Are sales commissions eroding your nest egg?
Earlier this year I asked this same question about mutual fund fees, those widely-imposed but little understood costs that you’re charged when you invest – and often on an annual basis. But investors – especially those investing for the long haul – need to understand that fund fees are not the only cost that can erode strong investment gains. Sales commissions can also add up, and because brokers are not required to disclose them, they can also sneak up on you.
Now imagine that you go to a broker or a wealth management adviser who sells you on a package of tools and investments to set you up for retirement. These might include stocks, mutual funds as well as life insurance and/or an annuity. You could end up paying a sales commission on all three … in addition to the fees that will cover fund maintenance.
In my earlier piece, I explained how even fees of 1% or less can take a big cut out of your investment gains, when you see them in terms of the gains you might reasonably expect. A fee of 1%, for example, takes an 8% return down to 7%, which is effectively a fee of 12.5%. That’s right.
But sales commissions for life insurance and annuities are often significantly higher that one percentage point. And when you’re paying multiple commissions for multiple products you’re talking sometimes astronomical amounts in the name of a more secure future.
What Investors Should Know
While it’s not always possible to avoid sales commissions altogether, a good start is to educate yourself and understand what choices are available to you. Here’s some advice:
- Ask about sales commissions. Because investment advisers are not required to disclose this information, they may not. By asking the question you should be able to get more information but also pay attention to the way investment advisors classify themselves. Fee-only advisers typically are paid fees but not sales commission. And while this sounds a lot like fee-based advisers, there’s an important distinction. Fee-based advisers often charge a fee and a commission … but you might not know about the commission unless you ask.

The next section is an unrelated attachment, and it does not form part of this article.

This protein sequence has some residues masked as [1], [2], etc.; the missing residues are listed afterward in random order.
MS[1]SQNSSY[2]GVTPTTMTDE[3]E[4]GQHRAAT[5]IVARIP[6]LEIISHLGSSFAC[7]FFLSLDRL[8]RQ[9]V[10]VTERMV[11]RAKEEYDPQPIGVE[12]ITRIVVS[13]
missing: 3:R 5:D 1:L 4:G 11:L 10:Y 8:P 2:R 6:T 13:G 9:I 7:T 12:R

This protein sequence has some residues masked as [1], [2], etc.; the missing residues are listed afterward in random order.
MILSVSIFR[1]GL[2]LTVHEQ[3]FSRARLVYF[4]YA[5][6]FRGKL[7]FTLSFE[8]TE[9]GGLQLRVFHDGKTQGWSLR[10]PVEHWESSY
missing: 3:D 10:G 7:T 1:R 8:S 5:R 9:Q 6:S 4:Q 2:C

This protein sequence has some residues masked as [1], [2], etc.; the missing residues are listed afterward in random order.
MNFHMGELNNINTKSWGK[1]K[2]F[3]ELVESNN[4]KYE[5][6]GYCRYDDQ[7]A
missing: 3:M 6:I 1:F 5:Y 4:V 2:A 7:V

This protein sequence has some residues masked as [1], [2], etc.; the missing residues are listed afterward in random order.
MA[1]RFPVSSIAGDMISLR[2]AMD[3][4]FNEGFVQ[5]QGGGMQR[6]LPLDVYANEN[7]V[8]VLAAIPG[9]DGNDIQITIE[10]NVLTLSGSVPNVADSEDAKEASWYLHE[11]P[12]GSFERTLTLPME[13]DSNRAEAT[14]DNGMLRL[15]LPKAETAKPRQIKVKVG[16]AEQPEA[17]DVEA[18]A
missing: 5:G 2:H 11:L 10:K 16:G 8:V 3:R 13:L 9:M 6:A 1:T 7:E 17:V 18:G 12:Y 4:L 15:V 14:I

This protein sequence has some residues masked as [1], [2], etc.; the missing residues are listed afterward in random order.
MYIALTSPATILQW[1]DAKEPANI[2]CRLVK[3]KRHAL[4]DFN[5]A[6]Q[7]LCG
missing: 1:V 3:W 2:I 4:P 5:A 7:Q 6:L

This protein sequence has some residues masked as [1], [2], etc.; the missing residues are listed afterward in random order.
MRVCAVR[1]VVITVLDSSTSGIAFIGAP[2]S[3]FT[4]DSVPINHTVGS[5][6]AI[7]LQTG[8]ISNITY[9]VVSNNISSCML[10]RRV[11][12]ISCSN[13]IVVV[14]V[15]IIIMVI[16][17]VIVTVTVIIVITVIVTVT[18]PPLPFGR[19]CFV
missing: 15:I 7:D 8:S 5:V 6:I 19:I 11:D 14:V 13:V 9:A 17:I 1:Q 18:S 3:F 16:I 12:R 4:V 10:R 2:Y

- Understand that more is not always more. We’re all taught that diversifying is one of the fundamental rules of investing. But diversifying does not need to mean purchasing more investment tools. Ask yourself how many mutual funds you really need to have a diversified investment strategy, in view of other investments you might hold in a 401(k) or other accounts. Likewise, if you already hold stocks and life insurance, consider whether an annuity is bringing you added protection, or just added costs.
- Understand conflicts of interest. Does your investment adviser earn more to sell you an investment fund managed by his or her employer? Many do. Before you buy, find out the real motivations for promoting these investments.
- Look for “fiduciary standard.” Quite simply, this means that the broker or adviser or insurance salesperson who is working with you is committed to acting with the client’s best interest in mind, provides full disclosure of the relevant facts and avoids conflicts of interest. The common alternative to fiduciary standard is what’s called the “suitability standard,” and while it might sound as if it imposes some safeguards, all it really requires is that the broker recommend investments or other tools that are “suitable.” Consider that there are a probably an infinite number of funds or annuities that are conceivably “suitable” for most investors, and you see the problem. This suitability standard still leaves your adviser plenty of wiggle room to recommend investments designed to benefit him more than you.
- Contemplate a DIY approach. As I noted in my earlier piece on fund fees, sometimes the fees you pay are money well spent. And this can also be true for commissions. If you are time-strapped, number-challenged, or just the kind of person who needs professional input, it may make sense to handle at least some of your investments through professionals. On the other hand, if you have time to put in the research you may be able to safely avoid at least some sales commission.
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